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Hand Stitching as Meditation


Detail of "Proclaim Liberty," 2020 by Dana Jones


When I began quilting, all the classes I took were machine techniques. I enjoyed them and didn't really think about hand stitching. Then I took a hand quilting class. I soon found myself practicing my hand quilting during work meetings. It made daylong meetings seem shorter.


Last year as I designed the quilt I would submit to Colorado Quilting Council's annual show, I knew I wanted to include some hand stitching. We were in the midst of the pandemic with no clarity around when vaccines would be available. I was learning of friends who were sick and some who had died. I found hand stitching a great way to relieve stress, and so I decided to embroider the words from the Liberty Bell onto the quilt I was making for the show, which had a theme of Red, White and/or Blue.



Detail of "Proclaim Liberty," 2020 by Dana Jones


As I stitched, I thought about what those words mean to all who seek a better life in our country: "...proclaim liberty throughout all the land unto all the inhabitants thereof..." The words come from the King James Version of Ephesians. I thought about what it means to extend radical hospitality. I found myself calmer, more focused, and as I neared the end of my stitching, I wished I had more embroidery to do.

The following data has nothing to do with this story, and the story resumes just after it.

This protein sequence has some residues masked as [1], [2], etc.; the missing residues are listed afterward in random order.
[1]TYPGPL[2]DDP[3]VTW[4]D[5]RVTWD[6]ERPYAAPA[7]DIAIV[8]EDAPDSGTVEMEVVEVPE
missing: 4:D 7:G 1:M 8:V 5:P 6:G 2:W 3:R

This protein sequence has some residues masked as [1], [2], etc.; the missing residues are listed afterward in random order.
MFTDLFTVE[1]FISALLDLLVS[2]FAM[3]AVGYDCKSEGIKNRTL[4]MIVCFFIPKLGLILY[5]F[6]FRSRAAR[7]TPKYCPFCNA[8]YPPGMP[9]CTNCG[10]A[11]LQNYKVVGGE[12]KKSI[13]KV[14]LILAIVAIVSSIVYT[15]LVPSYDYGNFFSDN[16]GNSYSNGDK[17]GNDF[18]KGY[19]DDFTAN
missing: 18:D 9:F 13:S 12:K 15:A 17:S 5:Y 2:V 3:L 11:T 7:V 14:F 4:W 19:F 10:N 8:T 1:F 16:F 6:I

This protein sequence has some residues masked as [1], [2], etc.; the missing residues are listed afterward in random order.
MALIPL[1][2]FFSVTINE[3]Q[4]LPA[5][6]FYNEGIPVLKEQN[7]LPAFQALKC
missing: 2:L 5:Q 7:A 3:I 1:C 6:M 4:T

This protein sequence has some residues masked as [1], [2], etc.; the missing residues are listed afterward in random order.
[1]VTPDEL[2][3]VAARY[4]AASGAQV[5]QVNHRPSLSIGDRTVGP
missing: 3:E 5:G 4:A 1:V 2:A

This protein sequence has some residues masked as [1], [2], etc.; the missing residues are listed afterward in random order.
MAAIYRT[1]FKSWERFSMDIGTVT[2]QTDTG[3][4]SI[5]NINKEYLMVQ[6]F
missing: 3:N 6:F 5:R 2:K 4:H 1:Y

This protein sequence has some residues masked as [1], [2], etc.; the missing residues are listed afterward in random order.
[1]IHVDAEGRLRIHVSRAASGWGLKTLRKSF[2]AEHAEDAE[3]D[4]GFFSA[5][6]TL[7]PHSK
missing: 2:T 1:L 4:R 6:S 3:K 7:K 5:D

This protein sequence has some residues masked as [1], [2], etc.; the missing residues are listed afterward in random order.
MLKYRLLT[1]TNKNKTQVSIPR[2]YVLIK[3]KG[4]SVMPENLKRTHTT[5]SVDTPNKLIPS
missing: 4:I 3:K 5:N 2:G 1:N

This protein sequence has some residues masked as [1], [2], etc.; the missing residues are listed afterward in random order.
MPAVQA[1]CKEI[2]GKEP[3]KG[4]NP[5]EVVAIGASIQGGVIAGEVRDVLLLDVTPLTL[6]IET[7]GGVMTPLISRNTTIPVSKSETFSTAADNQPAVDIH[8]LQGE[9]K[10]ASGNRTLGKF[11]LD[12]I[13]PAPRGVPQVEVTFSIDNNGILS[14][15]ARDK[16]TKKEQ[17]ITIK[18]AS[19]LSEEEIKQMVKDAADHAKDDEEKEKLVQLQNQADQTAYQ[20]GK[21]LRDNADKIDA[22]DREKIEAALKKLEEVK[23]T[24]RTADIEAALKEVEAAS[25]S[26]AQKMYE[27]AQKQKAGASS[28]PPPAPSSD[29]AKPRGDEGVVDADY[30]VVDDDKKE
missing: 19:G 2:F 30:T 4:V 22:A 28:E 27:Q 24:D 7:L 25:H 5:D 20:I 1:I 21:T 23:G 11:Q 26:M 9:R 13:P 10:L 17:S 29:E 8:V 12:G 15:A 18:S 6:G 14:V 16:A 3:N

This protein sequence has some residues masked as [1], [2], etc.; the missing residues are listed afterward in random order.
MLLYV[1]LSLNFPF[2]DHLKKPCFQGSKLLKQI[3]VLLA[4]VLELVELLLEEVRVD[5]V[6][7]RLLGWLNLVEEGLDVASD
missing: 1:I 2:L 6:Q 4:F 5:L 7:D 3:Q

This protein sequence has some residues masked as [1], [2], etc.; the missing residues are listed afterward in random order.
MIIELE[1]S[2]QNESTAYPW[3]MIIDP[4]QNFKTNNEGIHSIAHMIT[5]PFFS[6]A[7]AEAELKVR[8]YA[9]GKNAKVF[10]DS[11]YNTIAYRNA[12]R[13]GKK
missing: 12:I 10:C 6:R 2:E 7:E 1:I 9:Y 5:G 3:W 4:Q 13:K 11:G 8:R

This weekend as I finished reading Threads of Life: A History of the World Through the Eye of a Needle (Abrams Press, 2020) by Clare Hunter, I found affirmation for the value of hand stitching. A shout out to this author and her words that are challenging and inspiring. She weaves stories from around the world across centuries, even across millennia, that chart the importance of stitching, the relegation of stitching to insignificant women's work in a world dominated by men, and the enduring power of needle and thread despite all attempts to make it otherwise. She writes:





"Sewing is a visual language. It has a voice. It has been used by people to communicate something of themselves — their history, beliefs, prayers and protests....But it is not a monologue, it is part of a conversation, a dialogue, a correspondence only fully realised once it is seen and its messages are read....It has evolved, primarily, as the voice of women who, through the centuries with limited access to literacy, or little assurance that if they did write, their words would be preserved, chose needlework as a medium to assert their presence in the hope that it, at least, might persist and, in time, be heard."


I recently had the joy of teaching Introduction to English Paper Piecing (EPP) for the Stitchin' Den in Estes Park, Colorado. It was a delightful day as we fashioned hexagons, triangles and clamshells by hand, trying numerous ways to baste the pieces and multiple hand stitches for joining them.


If you haven't done any hand stitching lately, give it a try. Be it EPP, embroidery, hand quilting, knitting or crocheting, I think you'll find your heart lighter and your spirits lifted. Like meditation, the rhythm of pulling needle and thread will flow with your breathing and the beat of your heart.





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